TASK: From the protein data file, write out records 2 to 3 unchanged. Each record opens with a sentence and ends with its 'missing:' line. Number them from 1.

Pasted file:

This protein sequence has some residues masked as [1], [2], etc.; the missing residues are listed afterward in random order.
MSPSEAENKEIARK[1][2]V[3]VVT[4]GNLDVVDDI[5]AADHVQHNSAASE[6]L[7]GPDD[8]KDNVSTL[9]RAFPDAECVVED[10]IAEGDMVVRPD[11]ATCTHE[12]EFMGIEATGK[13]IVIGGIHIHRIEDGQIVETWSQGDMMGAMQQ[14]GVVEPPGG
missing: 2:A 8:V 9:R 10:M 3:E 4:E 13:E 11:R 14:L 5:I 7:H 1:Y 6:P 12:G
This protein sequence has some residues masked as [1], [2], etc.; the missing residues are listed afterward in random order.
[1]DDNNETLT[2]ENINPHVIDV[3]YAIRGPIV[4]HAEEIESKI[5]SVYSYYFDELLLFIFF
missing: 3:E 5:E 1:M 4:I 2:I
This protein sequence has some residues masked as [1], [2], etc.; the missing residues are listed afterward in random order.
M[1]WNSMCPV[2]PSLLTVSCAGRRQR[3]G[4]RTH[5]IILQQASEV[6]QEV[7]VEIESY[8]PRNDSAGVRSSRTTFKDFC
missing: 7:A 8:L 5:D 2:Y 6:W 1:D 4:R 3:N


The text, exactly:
This protein sequence has some residues masked as [1], [2], etc.; the missing residues are listed afterward in random order.
[1]DDNNETLT[2]ENINPHVIDV[3]YAIRGPIV[4]HAEEIESKI[5]SVYSYYFDELLLFIFF
missing: 3:E 5:E 1:M 4:I 2:I
This protein sequence has some residues masked as [1], [2], etc.; the missing residues are listed afterward in random order.
M[1]WNSMCPV[2]PSLLTVSCAGRRQR[3]G[4]RTH[5]IILQQASEV[6]QEV[7]VEIESY[8]PRNDSAGVRSSRTTFKDFC
missing: 7:A 8:L 5:D 2:Y 6:W 1:D 4:R 3:N